(2) the term “WTO member country” has the meaning given that term in section 2(10) of the Uruguay Round Agreements Act.

Historical and Revision Notes

Based on Title 35, U.S.C., 1946 ed., §109 (Aug. 8, 1946, ch. 910, 60 Stat. 943).

Language has been changed and the last sentence has been broadened to refer to persons serving in connection with operations by or on behalf of the United States, instead of solely in connection with the prosecution of the war.

References in Text

Section 2(4) of the North American Free Trade Agreement Implementation Act, referred to in subsec. (b), is classified to section 3301(4) of Title 19, Customs Duties.

Amendments

1993—Pub. L. 103–182 amended section catchline and text generally. Prior to amendment, text read as follows: “In proceedings in the Patent and Trademark Office and in the courts, an applicant for a patent, or a patentee, may not establish a date of invention by reference to knowledge or use thereof, or other activity with respect thereto, in a foreign country, except as provided in sections 119 and 365 of this title. Where an invention was made by a person, civil or military, while domiciled in the United States and serving in a foreign country in connection with operations by or on behalf of the United States, he shall be entitled to the same rights of priority with respect to such invention as if the same had been made in the United States.”

1984—Pub. L. 98–622 substituted “Patent and Trademark Office” for “Patent Office”.

1975—Pub. L. 94–131 inserted in exception provision reference to section 365 of this title relating to priority of applications having benefit of filing date of prior applications.

Pub. L. 93–596 substituted “Patent and Trademark Office” for “Patent Office”.

Effective Date of 1994 Amendment

Section 531(b) of Pub. L. 103–465 provided that:

“(1) In general.—Except as provided in paragraph (2), the amendment made by this section [amending this section] shall apply to all patent applications that are filed on or after the date that is 12 months after the date of entry into force of the WTO Agreement with respect to the United States [Jan. 1, 1995].

“(2) Establishment of date.—An applicant for a patent, or a patentee, may not establish a date of invention for purposes of title 35, United States Code, that is earlier than 12 months after the date of entry into force of the WTO Agreement with respect to the United States by reference to knowledge or use, or other activity, in a WTO member country, except as provided in sections 119 and 365 of such title.”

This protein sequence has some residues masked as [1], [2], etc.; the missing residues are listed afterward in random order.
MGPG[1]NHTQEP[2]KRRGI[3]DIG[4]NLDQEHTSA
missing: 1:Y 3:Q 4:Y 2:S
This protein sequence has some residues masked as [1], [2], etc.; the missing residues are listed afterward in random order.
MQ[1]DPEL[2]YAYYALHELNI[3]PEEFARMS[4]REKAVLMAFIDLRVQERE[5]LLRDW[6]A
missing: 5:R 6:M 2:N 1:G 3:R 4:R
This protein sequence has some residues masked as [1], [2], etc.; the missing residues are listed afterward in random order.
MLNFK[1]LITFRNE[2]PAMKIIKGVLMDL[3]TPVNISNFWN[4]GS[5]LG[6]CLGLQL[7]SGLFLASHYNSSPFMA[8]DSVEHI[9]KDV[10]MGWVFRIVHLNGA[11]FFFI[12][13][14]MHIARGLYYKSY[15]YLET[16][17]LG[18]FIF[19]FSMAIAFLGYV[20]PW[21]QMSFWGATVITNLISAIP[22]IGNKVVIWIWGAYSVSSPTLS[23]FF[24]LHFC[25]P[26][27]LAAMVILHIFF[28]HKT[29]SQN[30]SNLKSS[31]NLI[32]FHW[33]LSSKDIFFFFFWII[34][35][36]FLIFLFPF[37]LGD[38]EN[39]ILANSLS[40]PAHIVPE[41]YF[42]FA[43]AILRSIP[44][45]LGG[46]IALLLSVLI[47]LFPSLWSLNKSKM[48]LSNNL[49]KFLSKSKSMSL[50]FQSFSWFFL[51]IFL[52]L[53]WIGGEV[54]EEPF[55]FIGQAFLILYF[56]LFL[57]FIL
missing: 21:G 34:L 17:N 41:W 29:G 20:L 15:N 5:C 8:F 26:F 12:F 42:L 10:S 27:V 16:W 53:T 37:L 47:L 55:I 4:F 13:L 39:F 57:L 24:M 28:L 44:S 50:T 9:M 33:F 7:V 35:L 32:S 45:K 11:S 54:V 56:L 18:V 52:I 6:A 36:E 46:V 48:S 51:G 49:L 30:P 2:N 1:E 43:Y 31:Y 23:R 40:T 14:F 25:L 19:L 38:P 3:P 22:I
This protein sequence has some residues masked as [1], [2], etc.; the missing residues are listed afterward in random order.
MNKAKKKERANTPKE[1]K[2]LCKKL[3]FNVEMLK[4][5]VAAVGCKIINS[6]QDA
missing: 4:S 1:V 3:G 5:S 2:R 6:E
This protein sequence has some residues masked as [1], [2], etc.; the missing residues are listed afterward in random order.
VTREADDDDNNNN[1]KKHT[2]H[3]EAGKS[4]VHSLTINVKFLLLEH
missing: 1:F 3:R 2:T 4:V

Effective Date of 1993 Amendment

Amendment by Pub. L. 103–182 applicable to all patent applications filed on or after Dec. 8, 1993, provided that applicant for a patent, or a patentee, may not establish a date of invention by reference to knowledge or use thereof, or other activity with respect thereto, in NAFTA country, except as provided in sections 119 and 365 of this title, that is earlier than Dec. 8, 1993, see section 335(b) of Pub. L. 103–182, set out as a note under section 1052 of Title 15, Commerce and Trade.

Effective Date of 1984 Amendment

Amendment by Pub. L. 98–622 effective on Nov. 8, 1984, see section 406(a) of Pub. L. 98–622, set out as a note under section 351 of this title.

Effective Date of 1975 Amendments

Amendment by Pub. L. 94–131 effective Jan. 24, 1978, and applicable on and after that date to patent applications filed in the United States and to international applications, where applicable, see section 11 of Pub. L. 94–131, set out as an Effective Date note under section 351 of this title.

Amendment by Pub. L. 93–596 effective Jan. 2, 1975, see section 4 of Pub. L. 93–596, set out as a note under section 1111 of Title 15, Commerce and Trade.

Cross References

Benefit of filing date in foreign country, see section 119 of this title.

Filing application in foreign country, see section 184 of this title.

§105. Inventions in outer space

(a) Any invention made, used or sold in outer space on a space object or component thereof under the jurisdiction or control of the United States shall be considered to be made, used or sold within the United States for the purposes of this title, except with respect to any space object or component thereof that is specifically identified and otherwise provided for by an international agreement to which the United States is a party, or with respect to any space object or component thereof that is carried on the registry of a foreign state in accordance with the Convention on Registration of Objects Launched into Outer Space.